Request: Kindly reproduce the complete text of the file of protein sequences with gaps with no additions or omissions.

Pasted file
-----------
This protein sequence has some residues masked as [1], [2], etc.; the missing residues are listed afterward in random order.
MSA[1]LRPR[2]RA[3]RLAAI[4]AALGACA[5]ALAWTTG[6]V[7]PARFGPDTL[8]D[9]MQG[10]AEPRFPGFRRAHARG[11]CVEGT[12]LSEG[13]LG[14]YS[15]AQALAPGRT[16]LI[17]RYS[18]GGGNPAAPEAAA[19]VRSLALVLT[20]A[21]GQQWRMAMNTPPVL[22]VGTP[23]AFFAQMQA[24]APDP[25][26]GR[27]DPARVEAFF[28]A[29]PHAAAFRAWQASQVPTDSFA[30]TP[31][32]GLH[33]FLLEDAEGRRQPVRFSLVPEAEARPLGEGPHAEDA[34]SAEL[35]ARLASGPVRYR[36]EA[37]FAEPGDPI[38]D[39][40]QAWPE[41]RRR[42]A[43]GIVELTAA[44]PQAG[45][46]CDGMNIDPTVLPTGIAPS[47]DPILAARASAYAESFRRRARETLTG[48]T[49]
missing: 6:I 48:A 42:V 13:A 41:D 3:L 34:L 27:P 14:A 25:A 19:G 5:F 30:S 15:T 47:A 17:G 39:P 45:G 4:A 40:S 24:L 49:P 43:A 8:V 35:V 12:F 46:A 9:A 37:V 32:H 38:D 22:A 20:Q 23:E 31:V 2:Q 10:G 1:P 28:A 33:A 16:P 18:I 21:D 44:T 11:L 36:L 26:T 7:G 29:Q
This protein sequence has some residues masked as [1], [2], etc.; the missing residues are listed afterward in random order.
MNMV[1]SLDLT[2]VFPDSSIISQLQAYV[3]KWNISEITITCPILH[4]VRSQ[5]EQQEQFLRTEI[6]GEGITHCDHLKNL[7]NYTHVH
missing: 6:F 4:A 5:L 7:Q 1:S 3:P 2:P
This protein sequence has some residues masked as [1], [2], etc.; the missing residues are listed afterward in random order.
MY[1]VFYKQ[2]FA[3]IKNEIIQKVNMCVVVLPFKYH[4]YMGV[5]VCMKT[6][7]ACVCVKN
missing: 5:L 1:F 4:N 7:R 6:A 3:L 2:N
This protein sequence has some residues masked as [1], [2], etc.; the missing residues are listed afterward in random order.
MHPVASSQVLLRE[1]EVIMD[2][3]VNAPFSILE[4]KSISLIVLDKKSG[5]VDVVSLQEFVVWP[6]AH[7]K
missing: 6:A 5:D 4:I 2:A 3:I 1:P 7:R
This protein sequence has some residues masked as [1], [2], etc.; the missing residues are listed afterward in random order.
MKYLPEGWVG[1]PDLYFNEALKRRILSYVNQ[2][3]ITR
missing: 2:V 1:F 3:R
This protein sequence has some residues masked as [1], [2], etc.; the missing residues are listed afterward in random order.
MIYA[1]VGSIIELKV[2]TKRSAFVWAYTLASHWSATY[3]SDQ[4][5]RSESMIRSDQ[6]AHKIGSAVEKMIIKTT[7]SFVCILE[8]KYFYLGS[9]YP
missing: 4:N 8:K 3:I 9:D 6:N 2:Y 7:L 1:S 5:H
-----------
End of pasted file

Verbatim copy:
This protein sequence has some residues masked as [1], [2], etc.; the missing residues are listed afterward in random order.
MSA[1]LRPR[2]RA[3]RLAAI[4]AALGACA[5]ALAWTTG[6]V[7]PARFGPDTL[8]D[9]MQG[10]AEPRFPGFRRAHARG[11]CVEGT[12]LSEG[13]LG[14]YS[15]AQALAPGRT[16]LI[17]RYS[18]GGGNPAAPEAAA[19]VRSLALVLT[20]A[21]GQQWRMAMNTPPVL[22]VGTP[23]AFFAQMQA[24]APDP[25][26]GR[27]DPARVEAFF[28]A[29]PHAAAFRAWQASQVPTDSFA[30]TP[31][32]GLH[33]FLLEDAEGRRQPVRFSLVPEAEARPLGEGPHAEDA[34]SAEL[35]ARLASGPVRYR[36]EA[37]FAEPGDPI[38]D[39][40]QAWPE[41]RRR[42]A[43]GIVELTAA[44]PQAG[45][46]CDGMNIDPTVLPTGIAPS[47]DPILAARASAYAESFRRRARETLTG[48]T[49]
missing: 6:I 48:A 42:V 13:A 41:D 3:L 34:L 27:P 14:A 25:A 19:G 5:F 30:S 15:T 47:A 17:G 39:P 45:G 4:A 40:S 24:L 49:P 43:A 8:V 35:V 12:F 46:A 9:A 37:V 32:H 38:D 22:A 20:Q 23:E 31:V 2:Q 10:G 1:P 28:A 33:A 16:P 18:I 21:D 44:T 11:L 36:L 26:T 7:G 29:Q
This protein sequence has some residues masked as [1], [2], etc.; the missing residues are listed afterward in random order.
MNMV[1]SLDLT[2]VFPDSSIISQLQAYV[3]KWNISEITITCPILH[4]VRSQ[5]EQQEQFLRTEI[6]GEGITHCDHLKNL[7]NYTHVH
missing: 6:F 4:A 5:L 7:Q 1:S 3:P 2:P
This protein sequence has some residues masked as [1], [2], etc.; the missing residues are listed afterward in random order.
MY[1]VFYKQ[2]FA[3]IKNEIIQKVNMCVVVLPFKYH[4]YMGV[5]VCMKT[6][7]ACVCVKN
missing: 5:L 1:F 4:N 7:R 6:A 3:L 2:N
This protein sequence has some residues masked as [1], [2], etc.; the missing residues are listed afterward in random order.
MHPVASSQVLLRE[1]EVIMD[2][3]VNAPFSILE[4]KSISLIVLDKKSG[5]VDVVSLQEFVVWP[6]AH[7]K
missing: 6:A 5:D 4:I 2:A 3:I 1:P 7:R
This protein sequence has some residues masked as [1], [2], etc.; the missing residues are listed afterward in random order.
MKYLPEGWVG[1]PDLYFNEALKRRILSYVNQ[2][3]ITR
missing: 2:V 1:F 3:R
This protein sequence has some residues masked as [1], [2], etc.; the missing residues are listed afterward in random order.
MIYA[1]VGSIIELKV[2]TKRSAFVWAYTLASHWSATY[3]SDQ[4][5]RSESMIRSDQ[6]AHKIGSAVEKMIIKTT[7]SFVCILE[8]KYFYLGS[9]YP
missing: 4:N 8:K 3:I 9:D 6:N 2:Y 7:L 1:S 5:H